When word got out that Carbonear town council had voted to discard one of the town's historic locomotives, Darrell Steele says he knew he had to do something to stop it from happening.
Steele, who grew up in Carbonear, says he remembers watching the Canadian National Railway Locomotive 803 ride the tracks when he was a child in the small town. He says CNA engine 803, an old 800-horsepower locomotive, is one of two engines of its kind left in Canada, and the only one left in Newfoundland and Labrador.
Carbonear town council voted in November to send CNA locomotive 803 to the scrapyard due to safety concerns and costly renovations. For Steele, the decision to bid farewell to the engine is reprehensible.
"It's a sin to see her come to this, that she'd be scrapped," said Steele, a self-proclaimed amateur railway historian. "I really don't want to see 803 destroyed. She's got a lot of history behind her."
Steele created an online petition urging the town to save and restore CNA locomotive 803. He says he hopes the petition, which has around 1,300 signatures, will pressure town council to reconsider its decision.
Fortunately for Steele and many others, the town now says there's hope for the engine.
Safety concerns and costly renovations
Steele, who has a YouTube channel called Exploring the Newfoundland Railway, says engine 803 was built in the 1950s, where it was used by the Canadian National Railway to serve branchlines to Carbonear, Argentia and Bonavista.
CNA 803 had its last run in Carbonear in 1984 and was retired in 1986. The engine has been on display in the town since 1989 and currently sits near the Carbonear Railway Station. But after decades of neglect, it has fallen into disrepair.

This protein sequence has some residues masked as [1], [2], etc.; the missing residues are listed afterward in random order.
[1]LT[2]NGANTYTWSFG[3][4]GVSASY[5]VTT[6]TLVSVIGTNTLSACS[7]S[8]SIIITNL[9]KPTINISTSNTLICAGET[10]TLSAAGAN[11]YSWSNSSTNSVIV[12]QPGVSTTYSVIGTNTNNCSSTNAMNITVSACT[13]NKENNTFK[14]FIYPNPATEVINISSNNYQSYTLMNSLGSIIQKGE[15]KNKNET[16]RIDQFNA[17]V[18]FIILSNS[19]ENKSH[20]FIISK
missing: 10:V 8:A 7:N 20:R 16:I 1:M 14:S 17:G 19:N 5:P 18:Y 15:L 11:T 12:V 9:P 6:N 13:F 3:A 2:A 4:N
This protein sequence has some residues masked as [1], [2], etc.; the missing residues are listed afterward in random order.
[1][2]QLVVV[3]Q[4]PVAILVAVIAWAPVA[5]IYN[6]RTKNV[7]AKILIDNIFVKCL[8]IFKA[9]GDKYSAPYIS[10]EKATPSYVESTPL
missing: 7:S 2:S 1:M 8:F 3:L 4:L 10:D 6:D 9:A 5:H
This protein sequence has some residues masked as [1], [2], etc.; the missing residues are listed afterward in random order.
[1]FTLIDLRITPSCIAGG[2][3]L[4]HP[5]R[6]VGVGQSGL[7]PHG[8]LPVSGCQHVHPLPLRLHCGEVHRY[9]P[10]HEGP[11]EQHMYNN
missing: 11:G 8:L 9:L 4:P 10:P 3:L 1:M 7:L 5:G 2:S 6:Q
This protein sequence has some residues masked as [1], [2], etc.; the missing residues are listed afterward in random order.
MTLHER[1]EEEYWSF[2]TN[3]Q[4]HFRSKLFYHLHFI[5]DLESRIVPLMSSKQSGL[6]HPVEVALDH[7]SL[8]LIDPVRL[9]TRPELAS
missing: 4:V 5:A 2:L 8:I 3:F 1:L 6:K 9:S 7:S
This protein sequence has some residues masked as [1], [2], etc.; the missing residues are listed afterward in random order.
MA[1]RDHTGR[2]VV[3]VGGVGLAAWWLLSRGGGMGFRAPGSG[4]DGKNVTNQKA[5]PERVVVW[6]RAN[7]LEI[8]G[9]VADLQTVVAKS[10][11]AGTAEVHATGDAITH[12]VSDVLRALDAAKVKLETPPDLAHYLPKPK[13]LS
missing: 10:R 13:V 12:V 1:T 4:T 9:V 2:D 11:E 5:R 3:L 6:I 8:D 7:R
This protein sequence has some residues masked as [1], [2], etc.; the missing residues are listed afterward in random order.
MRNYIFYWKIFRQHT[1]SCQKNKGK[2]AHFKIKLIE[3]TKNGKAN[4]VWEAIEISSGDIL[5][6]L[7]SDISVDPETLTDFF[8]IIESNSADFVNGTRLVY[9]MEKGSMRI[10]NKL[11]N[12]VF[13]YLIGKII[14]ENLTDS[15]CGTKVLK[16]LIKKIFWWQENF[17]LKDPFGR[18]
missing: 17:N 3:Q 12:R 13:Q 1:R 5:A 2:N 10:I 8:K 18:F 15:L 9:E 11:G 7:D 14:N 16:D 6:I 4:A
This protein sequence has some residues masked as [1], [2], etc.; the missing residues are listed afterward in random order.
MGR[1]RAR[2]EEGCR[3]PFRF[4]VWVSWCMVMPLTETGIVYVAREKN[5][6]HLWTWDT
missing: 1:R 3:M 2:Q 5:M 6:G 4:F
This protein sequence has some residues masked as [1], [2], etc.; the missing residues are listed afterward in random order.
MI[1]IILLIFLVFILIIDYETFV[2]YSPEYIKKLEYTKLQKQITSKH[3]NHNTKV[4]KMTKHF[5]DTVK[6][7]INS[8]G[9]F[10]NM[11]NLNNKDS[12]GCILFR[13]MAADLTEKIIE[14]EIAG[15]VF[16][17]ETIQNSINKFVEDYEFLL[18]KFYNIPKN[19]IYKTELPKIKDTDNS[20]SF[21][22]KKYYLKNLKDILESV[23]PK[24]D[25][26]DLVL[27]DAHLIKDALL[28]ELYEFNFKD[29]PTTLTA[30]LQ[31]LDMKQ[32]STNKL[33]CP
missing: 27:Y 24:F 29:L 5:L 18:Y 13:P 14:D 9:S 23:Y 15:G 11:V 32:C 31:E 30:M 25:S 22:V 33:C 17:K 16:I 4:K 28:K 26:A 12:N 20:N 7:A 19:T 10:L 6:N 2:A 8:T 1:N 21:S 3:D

"It is rusted, there are jagged pieces of metal there," said Carbonear Mayor Frank Butt, standing in front of the derelict engine.
Butt says town council unanimously voted to remove the locomotive because of safety concerns and the high cost to restore the engine. He says the locomotive is an aging structure that is very rusted, and that the engine's paint may have traces of lead in it, which would be challenging to remove safely.
He also says the cost to repair locomotive 803 is more than $100,000, a price tag the town of just under 5,000 on Newfoundland's Avalon Peninsula can't afford.
But, he says, there's still hope for 803's survival. The council is reconsidering its decision to remove the locomotive, says Butt, largely due to the public's overwhelming response urging the town to save it.
He says the biggest issue is finding the funding to restore the engine — he says the town could possibly provide $20,000 but more funding would be needed to preserve this piece of Newfoundland's railway history.
"I don't want it to go, no," said Butt. "It's a piece of our history, it's a great tourist attraction, I see many people getting pictures taken there."
Next year, Carbonear will be celebrating 75 years of being incorporated as a town, so there's hope that the locomotive will be restored by then. In the meantime, Steele says he hopes to work with others to raise money to restore the engine to somewhere near its original state.
"I'd like to see it preserved for future generations to love and enjoy and instead of, you know, destroying history, destroying our heritage," said Steele, "I think it should be saved and preserved as long as possible so everybody can enjoy it."